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1.1 Social Media has become a significant part of many people’s lives. By its very nature, Social Media accumulates a sizable amount of information about a person’s life, from daily routines to specific events. Their accessibility on mobile devices can also mean that a person’s precise location at a given time may also be recorded whenever they interact with a form of Social Media on their devices. All of this means that incredibly detailed information can be obtained about a person and their activities.
1.2 Social Media can therefore be a very useful tool when investigating alleged offences with a view to bringing a prosecution in the courts. The use of information gathered from the various different forms of Social Media available can go some way to proving or disproving such things as whether a statement made by a defendant, or an allegation made by a complainant, is truthful or not. However, there is a danger that the use of Social Media can be abused, which would have an adverse effect, damaging potential prosecutions and even leave the Council open to complaints or criminal charges itself.
1.3 This Policy sets the framework on which the Council may utilise Social Media when conducting investigations into alleged offences. Whilst the use of Social Media to investigate is not automatically considered covert surveillance, its misuse when conducting investigations can mean that it crosses over into the realms of covert and/or targeted surveillance, even when that misuse is inadvertent. It is therefore crucial that the provisions of the Regulation of Investigatory Powers Act 2000 (RIPA), as it relates to covert and directed surveillance, are followed at all times when using Social Media information in investigations.
1.4 It is possible for the Council’s use of Social Media in investigating potential offences to cross over into becoming unauthorised surveillance, and in so doing, breach a person’s right to privacy under Article 8 of the Human Rights Act. Even if surveillance without due authorisation in a particular instance is not illegal, if authorisation is not obtained, the surveillance carried out will not have the protection that RIPA affords and may mean it is rendered inadmissible.
1.5 It is the aim of this Procedure to ensure that investigations involving the use of Social Media are done so lawfully and correctly so as not to interfere with an accused’s human rights, nor to require authorisation under RIPA, whilst ensuring that evidence gathered from Social Media is captured and presented to court in the correct manner.
1.6 Officers who are involved in investigations, into both individuals and business they suspect to have committed an offence, should consult Legal Services if they are unsure about any part of this Policy and how it affects their investigative practices.
2.1 With the increasing use of smartphones and personal devices, there is a significant amount of information on an individual’s Social Media pages. This information might be relevant to an investigation being undertaken by the Council. However, unguided research into the sites of suspects could fall within the remit of RIPA and therefore require authorisation prior to it being undertaken. Officers should therefore seek advice from Legal Services prior to undertaking any investigation using Social Media sites.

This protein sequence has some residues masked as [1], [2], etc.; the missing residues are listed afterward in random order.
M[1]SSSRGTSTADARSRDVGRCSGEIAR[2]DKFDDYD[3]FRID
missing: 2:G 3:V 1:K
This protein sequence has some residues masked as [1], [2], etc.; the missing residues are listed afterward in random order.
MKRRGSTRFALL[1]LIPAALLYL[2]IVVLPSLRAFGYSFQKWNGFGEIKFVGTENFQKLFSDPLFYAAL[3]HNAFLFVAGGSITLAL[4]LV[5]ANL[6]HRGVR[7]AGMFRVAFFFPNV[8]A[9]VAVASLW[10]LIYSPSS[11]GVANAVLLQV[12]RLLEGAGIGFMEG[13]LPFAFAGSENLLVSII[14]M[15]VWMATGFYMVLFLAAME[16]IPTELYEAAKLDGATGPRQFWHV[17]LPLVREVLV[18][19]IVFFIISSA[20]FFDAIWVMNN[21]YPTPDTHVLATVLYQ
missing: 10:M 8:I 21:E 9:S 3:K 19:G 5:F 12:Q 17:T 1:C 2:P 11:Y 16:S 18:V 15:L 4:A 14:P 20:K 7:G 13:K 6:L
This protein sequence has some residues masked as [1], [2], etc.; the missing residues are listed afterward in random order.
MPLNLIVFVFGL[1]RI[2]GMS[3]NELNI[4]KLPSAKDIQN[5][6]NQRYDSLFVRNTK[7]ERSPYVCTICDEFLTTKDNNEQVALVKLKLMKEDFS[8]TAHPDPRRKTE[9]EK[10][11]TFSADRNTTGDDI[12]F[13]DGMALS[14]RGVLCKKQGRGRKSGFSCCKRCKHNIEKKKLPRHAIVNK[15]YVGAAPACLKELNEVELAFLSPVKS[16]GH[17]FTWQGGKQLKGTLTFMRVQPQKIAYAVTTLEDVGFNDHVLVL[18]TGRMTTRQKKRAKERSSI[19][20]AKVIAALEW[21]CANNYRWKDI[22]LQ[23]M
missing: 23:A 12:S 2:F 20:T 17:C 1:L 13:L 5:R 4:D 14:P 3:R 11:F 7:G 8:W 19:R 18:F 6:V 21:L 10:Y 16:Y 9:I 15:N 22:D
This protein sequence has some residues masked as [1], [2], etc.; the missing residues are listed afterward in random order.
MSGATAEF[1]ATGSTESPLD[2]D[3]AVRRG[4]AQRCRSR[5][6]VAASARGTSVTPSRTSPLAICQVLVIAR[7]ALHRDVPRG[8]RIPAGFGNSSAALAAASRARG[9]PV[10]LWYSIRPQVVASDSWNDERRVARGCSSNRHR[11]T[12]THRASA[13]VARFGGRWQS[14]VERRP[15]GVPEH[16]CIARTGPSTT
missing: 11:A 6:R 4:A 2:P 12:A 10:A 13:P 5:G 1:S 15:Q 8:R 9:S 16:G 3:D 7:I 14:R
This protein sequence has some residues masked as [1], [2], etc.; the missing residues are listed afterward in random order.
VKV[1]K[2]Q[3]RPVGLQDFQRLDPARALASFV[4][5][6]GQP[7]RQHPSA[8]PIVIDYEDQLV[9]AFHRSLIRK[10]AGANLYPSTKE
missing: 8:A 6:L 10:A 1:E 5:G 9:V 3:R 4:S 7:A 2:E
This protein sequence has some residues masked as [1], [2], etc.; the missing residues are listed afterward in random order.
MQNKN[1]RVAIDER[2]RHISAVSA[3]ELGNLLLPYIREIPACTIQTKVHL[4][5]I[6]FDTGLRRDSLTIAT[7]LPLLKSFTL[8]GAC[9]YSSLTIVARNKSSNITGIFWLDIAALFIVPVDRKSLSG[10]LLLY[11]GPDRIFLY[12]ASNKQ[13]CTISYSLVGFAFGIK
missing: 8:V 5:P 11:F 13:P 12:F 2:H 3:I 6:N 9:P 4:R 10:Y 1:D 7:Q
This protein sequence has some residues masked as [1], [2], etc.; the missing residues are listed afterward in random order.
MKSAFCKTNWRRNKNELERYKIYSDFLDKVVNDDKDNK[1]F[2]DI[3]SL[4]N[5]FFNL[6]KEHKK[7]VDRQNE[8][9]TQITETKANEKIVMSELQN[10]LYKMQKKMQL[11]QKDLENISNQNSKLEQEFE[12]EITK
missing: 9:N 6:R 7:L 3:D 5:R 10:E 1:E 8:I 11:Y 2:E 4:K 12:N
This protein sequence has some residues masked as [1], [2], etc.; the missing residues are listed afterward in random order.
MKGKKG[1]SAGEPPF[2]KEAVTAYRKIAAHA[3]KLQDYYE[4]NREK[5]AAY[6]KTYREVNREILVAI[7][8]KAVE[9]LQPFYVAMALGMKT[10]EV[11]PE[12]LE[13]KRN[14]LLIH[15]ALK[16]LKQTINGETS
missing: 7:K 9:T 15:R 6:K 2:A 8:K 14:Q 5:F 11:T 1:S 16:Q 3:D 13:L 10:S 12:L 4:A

2.2 Officers embarking on any form of investigatory action should always do so with RIPA in mind. Whilst RIPA will not always be relevant to every investigation, it is vital that officers involved in investigative practices against individuals, regularly review their conduct with respect to investigatory actions. Any investigation is capable of evolving from being one that does not require RIPA authorisation, to one that does, at any point.
2.3 Accordingly, this Policy should be read in conjunction with the Council’s current Code of Practice on Covert Surveillance, as well as the statutory codes of practice issued by the Secretary of State and the Office of Surveillance Commissioners’ Guidance.
2.4 Instances of repeated and/or regular monitoring of Social Media accounts, as opposed to one-off viewing, may require RIPA authorisation. Advice should be sought from Legal Services where it is envisaged that this level of monitoring will be required in relation to a particular investigation. See paragraph 6.2 below.
3.1 Social Media, sometimes also referred to as a Social Network, can take many forms. This makes defining Social Media, for the purposes of this policy, difficult, however there are some facets which will be common to all forms of Social Media.
3.2 Social Media will always be a web-based service that allows individuals and/or businesses to construct a public or semi-public profile. Beyond this, Social Media can be very diverse, but will often have some, or all, of the following characteristics.
Social Media can include community based web sites, online discussions forums, chatrooms and other social spaces online as well.
3.3 Current examples of the most popular forms of Social Media, and therefore the most likely to be of use when conducting investigations into alleged offences, include:
3.4 The number and type of Social Media available to the public is fluid. In a given year, many new sites can open whilst some of the more established names can wain in popularity. This Policy will concentrate on Social Media generally and will not make reference to specific sites or services.
4.1 The majority of Social Media services will allow its users to decide who can view their activity, and to what degree, through the use of privacy settings. Whilst some users are happy, or otherwise indifferent about who is able to view their information, others prefer to maintain a level of privacy.